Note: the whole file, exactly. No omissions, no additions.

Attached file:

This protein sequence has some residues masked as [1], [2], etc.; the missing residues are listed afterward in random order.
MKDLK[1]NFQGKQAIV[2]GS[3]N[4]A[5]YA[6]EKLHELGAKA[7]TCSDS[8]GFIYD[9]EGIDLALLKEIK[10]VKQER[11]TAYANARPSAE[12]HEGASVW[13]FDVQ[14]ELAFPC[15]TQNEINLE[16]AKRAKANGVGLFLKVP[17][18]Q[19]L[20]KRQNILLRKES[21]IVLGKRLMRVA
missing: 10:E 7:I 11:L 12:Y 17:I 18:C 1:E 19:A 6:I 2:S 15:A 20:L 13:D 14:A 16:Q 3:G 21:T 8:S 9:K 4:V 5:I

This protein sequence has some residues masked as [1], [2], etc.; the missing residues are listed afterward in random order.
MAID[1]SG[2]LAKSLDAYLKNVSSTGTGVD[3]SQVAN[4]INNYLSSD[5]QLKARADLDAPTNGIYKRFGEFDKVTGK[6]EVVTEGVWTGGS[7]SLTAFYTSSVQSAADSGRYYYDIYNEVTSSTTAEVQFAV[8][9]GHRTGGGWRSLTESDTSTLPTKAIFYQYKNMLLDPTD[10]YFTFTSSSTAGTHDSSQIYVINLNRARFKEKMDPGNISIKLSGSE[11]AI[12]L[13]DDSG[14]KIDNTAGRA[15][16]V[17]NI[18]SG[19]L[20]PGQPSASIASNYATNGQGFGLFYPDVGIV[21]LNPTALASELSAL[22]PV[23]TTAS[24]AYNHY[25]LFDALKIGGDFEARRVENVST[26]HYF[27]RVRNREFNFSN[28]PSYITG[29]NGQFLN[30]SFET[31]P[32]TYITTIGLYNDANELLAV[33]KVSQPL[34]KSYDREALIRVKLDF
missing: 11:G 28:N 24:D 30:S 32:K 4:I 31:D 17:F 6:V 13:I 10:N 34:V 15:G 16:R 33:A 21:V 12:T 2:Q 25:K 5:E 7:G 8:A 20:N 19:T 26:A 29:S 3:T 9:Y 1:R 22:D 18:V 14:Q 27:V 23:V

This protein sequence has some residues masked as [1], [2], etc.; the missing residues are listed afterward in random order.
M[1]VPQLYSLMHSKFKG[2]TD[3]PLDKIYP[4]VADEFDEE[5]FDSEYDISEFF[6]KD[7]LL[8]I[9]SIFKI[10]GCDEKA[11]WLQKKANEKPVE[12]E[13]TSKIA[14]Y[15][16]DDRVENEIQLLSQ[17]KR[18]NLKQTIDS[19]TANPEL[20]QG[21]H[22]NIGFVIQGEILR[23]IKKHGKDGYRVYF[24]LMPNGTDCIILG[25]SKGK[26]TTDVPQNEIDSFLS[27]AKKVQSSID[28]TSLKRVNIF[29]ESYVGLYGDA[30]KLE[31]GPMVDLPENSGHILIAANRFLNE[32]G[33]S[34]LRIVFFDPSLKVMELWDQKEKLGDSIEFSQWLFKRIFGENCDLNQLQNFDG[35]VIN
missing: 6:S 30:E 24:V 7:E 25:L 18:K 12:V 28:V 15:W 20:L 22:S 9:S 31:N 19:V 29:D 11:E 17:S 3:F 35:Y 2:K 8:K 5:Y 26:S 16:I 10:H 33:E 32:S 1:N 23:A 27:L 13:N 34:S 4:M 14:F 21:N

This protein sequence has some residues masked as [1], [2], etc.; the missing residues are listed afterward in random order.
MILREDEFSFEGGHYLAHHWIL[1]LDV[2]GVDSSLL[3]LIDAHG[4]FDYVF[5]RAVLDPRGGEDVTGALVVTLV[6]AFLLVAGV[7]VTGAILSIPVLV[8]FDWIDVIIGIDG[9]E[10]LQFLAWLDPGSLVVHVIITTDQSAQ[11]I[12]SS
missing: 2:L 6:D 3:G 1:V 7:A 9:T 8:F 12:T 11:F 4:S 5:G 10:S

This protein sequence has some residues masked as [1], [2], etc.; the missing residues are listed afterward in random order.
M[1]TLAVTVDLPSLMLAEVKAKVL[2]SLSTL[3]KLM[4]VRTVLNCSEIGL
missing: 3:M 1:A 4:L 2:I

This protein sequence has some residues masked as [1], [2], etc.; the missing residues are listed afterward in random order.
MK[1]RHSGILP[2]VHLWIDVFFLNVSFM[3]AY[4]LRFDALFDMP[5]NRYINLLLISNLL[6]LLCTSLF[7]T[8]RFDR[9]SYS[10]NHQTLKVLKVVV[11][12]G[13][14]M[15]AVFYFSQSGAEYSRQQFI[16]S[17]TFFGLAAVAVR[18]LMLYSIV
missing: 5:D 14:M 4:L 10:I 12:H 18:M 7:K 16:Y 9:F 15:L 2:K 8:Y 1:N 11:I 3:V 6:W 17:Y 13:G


This protein sequence has some residues masked as [1], [2], etc.; the missing residues are listed afterward in random order.
MKDLK[1]NFQGKQAIV[2]GS[3]N[4]A[5]YA[6]EKLHELGAKA[7]TCSDS[8]GFIYD[9]EGIDLALLKEIK[10]VKQER[11]TAYANARPSAE[12]HEGASVW[13]FDVQ[14]ELAFPC[15]TQNEINLE[16]AKRAKANGVGLFLKVP[17][18]Q[19]L[20]KRQNILLRKES[21]IVLGKRLMRVA
missing: 10:E 7:I 11:L 12:Y 17:I 18:C 1:E 19:A 6:I 2:S 15:A 20:L 13:D 14:A 16:Q 3:G 21:T 8:S 9:K 4:V 5:I

This protein sequence has some residues masked as [1], [2], etc.; the missing residues are listed afterward in random order.
MAID[1]SG[2]LAKSLDAYLKNVSSTGTGVD[3]SQVAN[4]INNYLSSD[5]QLKARADLDAPTNGIYKRFGEFDKVTGK[6]EVVTEGVWTGGS[7]SLTAFYTSSVQSAADSGRYYYDIYNEVTSSTTAEVQFAV[8][9]GHRTGGGWRSLTESDTSTLPTKAIFYQYKNMLLDPTD[10]YFTFTSSSTAGTHDSSQIYVINLNRARFKEKMDPGNISIKLSGSE[11]AI[12]L[13]DDSG[14]KIDNTAGRA[15][16]V[17]NI[18]SG[19]L[20]PGQPSASIASNYATNGQGFGLFYPDVGIV[21]LNPTALASELSAL[22]PV[23]TTAS[24]AYNHY[25]LFDALKIGGDFEARRVENVST[26]HYF[27]RVRNREFNFSN[28]PSYITG[29]NGQFLN[30]SFET[31]P[32]TYITTIGLYNDANELLAV[33]KVSQPL[34]KSYDREALIRVKLDF
missing: 11:G 28:N 24:D 30:S 32:K 4:I 31:D 17:F 6:V 13:I 10:N 34:V 15:G 16:R 33:A 21:V 12:T 2:Q 25:K 5:E 7:G 8:A 20:N 19:T 26:A 29:S 3:T 9:Y 1:R 22:D 18:V 14:Q 27:V 23:V

This protein sequence has some residues masked as [1], [2], etc.; the missing residues are listed afterward in random order.
M[1]VPQLYSLMHSKFKG[2]TD[3]PLDKIYP[4]VADEFDEE[5]FDSEYDISEFF[6]KD[7]LL[8]I[9]SIFKI[10]GCDEKA[11]WLQKKANEKPVE[12]E[13]TSKIA[14]Y[15][16]DDRVENEIQLLSQ[17]KR[18]NLKQTIDS[19]TANPEL[20]QG[21]H[22]NIGFVIQGEILR[23]IKKHGKDGYRVYF[24]LMPNGTDCIILG[25]SKGK[26]TTDVPQNEIDSFLS[27]AKKVQSSID[28]TSLKRVNIF[29]ESYVGLYGDA[30]KLE[31]GPMVDLPENSGHILIAANRFLNE[32]G[33]S[34]LRIVFFDPSLKVMELWDQKEKLGDSIEFSQWLFKRIFGENCDLNQLQNFDG[35]VIN
missing: 6:S 30:E 24:V 7:E 25:L 18:K 12:V 28:V 15:W 20:L 22:S 9:S 31:N 19:V 29:D 11:E 17:S 3:F 35:Y 2:K 8:K 5:Y 26:S 16:I 10:H 33:E 32:S 1:N 23:A 27:L 13:N 34:S 4:M 14:F 21:N

This protein sequence has some residues masked as [1], [2], etc.; the missing residues are listed afterward in random order.
MILREDEFSFEGGHYLAHHWIL[1]LDV[2]GVDSSLL[3]LIDAHG[4]FDYVF[5]RAVLDPRGGEDVTGALVVTLV[6]AFLLVAGV[7]VTGAILSIPVLV[8]FDWIDVIIGIDG[9]E[10]LQFLAWLDPGSLVVHVIITTDQSAQ[11]I[12]SS
missing: 2:L 6:D 3:G 1:V 7:A 9:T 8:F 12:T 11:F 4:S 5:G 10:S

This protein sequence has some residues masked as [1], [2], etc.; the missing residues are listed afterward in random order.
M[1]TLAVTVDLPSLMLAEVKAKVL[2]SLSTL[3]KLM[4]VRTVLNCSEIGL
missing: 3:M 1:A 4:L 2:I

This protein sequence has some residues masked as [1], [2], etc.; the missing residues are listed afterward in random order.
MK[1]RHSGILP[2]VHLWIDVFFLNVSFM[3]AY[4]LRFDALFDMP[5]NRYINLLLISNLL[6]LLCTSLF[7]T[8]RFDR[9]SYS[10]NHQTLKVLKVVV[11][12]G[13][14]M[15]AVFYFSQSGAEYSRQQFI[16]S[17]TFFGLAAVAVR[18]LMLYSIV
missing: 5:D 14:M 4:L 10:I 12:H 18:M 7:K 16:Y 9:F 15:L 2:K 8:Y 1:N 11:I 3:V 6:W 17:Y 13:G